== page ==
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To stop the end of the world, they must defy a god. Three epic books. 1,000+ pages full of dark magic, war, unforgettable characters, and political intrigue. ***Launching at a special low price for a limited time*** Long ago, powerful sorcerers stole the power of a god. Only the courage and sacrifice of great heroes stopped them from conquering the known world. The To stop the end of the world, they must defy a god. Three epic books. 1,000+ pages full of dark magic, war, unforgettable characters, and political intrigue. ***Launching at a special low price for a limited time*** Long ago, powerful sorcerers stole the power of a god. Only the courage and sacrifice of great heroes stopped them from conquering the known world. They thought it was over. But the god who was robbed so long ago remained. He swore that long after the heroes were dead, when his power returned, he would have his vengeance on all of humanity. Now, the time of his prophecy is at hand. A band of elite desert warriors crosses the sea, hoping faith and courage will be enough to turn aside the coming apocalypse. Their leader, Prelate Yazid Valerian, seeks the mythical city of sorcerers. There, he believes, he will find allies and answers. But the city has been hidden for centuries for a reason. And he never expects that he and his men may spark the very doom they seek to prevent... Buy this Special Edition Box Set to experience a sweeping Epic Fantasy Series with a grimdark twist, perfect for fans of Steven Erikson's Malazan Book of the Fallen, Game of Thrones, and Joe Abercombie's First Law Series. Included in the Sins of the Father Trilogy: Book 1: Dead God's Due (2019 Voice Arts Award Nominee) Book 2: Mad God's Muse Book 3: War God's Will


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To stop the end of the world, they must defy a god. Three epic books. 1,000+ pages full of dark magic, war, unforgettable characters, and political intrigue. ***Launching at a special low price for a limited time*** Long ago, powerful sorcerers stole the power of a god. Only the courage and sacrifice of great heroes stopped them from conquering the known world. The To stop the end of the world, they must defy a god. Three epic books. 1,000+ pages full of dark magic, war, unforgettable characters, and political intrigue. ***Launching at a special low price for a limited time*** Long ago, powerful sorcerers stole the power of a god. Only the courage and sacrifice of great heroes stopped them from conquering the known world. They thought it was over. But the god who was robbed so long ago remained. He swore that long after the heroes were dead, when his power returned, he would have his vengeance on all of humanity. Now, the time of his prophecy is at hand. A band of elite desert warriors crosses the sea, hoping faith and courage will be enough to turn aside the coming apocalypse. Their leader, Prelate Yazid Valerian, seeks the mythical city of sorcerers. There, he believes, he will find allies and answers. But the city has been hidden for centuries for a reason. And he never expects that he and his men may spark the very doom they seek to prevent... Buy this Special Edition Box Set to experience a sweeping Epic Fantasy Series with a grimdark twist, perfect for fans of Steven Erikson's Malazan Book of the Fallen, Game of Thrones, and Joe Abercombie's First Law Series. Included in the Sins of the Father Trilogy: Book 1: Dead God's Due (2019 Voice Arts Award Nominee) Book 2: Mad God's Muse Book 3: War God's Will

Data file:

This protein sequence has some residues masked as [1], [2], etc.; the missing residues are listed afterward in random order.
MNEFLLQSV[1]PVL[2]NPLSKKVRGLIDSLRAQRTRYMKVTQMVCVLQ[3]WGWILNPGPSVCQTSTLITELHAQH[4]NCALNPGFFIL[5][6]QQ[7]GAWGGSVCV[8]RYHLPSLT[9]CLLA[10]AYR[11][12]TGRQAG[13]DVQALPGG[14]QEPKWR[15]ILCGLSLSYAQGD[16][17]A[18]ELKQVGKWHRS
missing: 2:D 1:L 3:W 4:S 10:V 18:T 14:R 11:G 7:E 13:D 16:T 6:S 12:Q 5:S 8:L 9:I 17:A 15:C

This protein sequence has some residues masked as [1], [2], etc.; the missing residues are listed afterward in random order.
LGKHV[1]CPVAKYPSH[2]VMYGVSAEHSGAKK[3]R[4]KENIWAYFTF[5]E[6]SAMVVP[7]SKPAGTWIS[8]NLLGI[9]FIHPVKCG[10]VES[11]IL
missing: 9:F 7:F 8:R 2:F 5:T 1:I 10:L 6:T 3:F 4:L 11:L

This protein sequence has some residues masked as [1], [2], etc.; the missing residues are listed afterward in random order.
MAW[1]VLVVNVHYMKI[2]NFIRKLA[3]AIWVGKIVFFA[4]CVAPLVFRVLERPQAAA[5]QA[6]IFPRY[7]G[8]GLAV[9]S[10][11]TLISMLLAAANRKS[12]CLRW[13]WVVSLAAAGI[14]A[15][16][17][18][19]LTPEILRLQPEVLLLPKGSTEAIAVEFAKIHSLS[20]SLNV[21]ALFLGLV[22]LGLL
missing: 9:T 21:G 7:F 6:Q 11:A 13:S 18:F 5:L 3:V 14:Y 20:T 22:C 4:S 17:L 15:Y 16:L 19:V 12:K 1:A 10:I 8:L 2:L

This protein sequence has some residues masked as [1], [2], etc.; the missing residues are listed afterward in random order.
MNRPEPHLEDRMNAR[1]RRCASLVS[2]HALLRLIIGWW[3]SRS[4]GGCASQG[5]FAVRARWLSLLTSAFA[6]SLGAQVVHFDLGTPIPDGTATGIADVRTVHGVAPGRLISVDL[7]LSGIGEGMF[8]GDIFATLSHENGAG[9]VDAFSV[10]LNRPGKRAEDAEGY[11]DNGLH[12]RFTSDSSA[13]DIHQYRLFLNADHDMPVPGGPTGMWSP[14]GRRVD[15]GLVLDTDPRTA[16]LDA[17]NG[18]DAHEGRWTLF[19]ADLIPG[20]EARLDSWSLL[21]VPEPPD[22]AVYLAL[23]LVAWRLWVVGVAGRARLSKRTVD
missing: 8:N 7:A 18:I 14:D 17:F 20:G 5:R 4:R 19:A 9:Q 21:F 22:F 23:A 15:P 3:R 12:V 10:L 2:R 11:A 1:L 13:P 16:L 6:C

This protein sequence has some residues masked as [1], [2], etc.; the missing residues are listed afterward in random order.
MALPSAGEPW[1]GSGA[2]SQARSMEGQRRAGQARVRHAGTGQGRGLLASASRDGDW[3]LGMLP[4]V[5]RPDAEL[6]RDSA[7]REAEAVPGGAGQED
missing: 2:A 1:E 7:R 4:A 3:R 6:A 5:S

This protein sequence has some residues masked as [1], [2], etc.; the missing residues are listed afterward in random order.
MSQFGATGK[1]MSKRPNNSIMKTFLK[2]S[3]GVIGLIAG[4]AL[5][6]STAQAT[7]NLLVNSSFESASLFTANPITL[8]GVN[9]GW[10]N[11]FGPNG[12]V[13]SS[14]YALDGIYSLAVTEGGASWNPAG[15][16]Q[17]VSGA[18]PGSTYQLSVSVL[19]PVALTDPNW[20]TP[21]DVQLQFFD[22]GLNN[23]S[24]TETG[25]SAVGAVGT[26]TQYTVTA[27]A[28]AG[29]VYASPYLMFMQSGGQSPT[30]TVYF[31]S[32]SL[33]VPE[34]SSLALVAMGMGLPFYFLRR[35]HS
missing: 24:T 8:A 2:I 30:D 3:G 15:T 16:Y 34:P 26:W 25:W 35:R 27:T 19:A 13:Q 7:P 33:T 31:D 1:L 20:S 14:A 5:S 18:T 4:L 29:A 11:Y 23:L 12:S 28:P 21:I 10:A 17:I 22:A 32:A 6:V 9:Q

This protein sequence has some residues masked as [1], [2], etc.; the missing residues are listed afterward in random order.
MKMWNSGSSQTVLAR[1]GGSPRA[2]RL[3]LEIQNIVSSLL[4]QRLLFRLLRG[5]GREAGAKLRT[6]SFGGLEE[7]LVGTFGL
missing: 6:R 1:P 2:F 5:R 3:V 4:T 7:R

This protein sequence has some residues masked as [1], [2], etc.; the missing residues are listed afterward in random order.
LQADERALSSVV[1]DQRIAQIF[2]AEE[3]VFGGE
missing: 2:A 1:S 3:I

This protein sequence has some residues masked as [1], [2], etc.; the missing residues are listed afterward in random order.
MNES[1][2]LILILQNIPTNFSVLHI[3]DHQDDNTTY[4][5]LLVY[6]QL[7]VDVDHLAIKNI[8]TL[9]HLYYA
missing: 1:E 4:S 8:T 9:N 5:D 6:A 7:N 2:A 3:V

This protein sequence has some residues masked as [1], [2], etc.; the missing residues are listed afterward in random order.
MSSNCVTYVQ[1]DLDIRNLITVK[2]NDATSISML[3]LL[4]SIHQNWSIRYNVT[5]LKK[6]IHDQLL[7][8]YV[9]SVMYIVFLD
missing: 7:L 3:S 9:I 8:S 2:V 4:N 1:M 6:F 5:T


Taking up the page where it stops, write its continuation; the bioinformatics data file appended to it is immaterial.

30 review for Sins of the Fathers: The Complete Trilogy:

  1. 4 out of 5

    Vc Angell

    I wanted to write this review because I think others might enjoy this set while I did not. It is very well written. The characters are well-drawn and so on. The only fault I could point out is that it was a little slow to start. I felt like I was reading a soap opera rather than watching it on television. I don’t enjoy soap operas, but there are obviously many people who do. If you enjoy soap operas, then this is for you.

  2. 5 out of 5

    Kevin Potter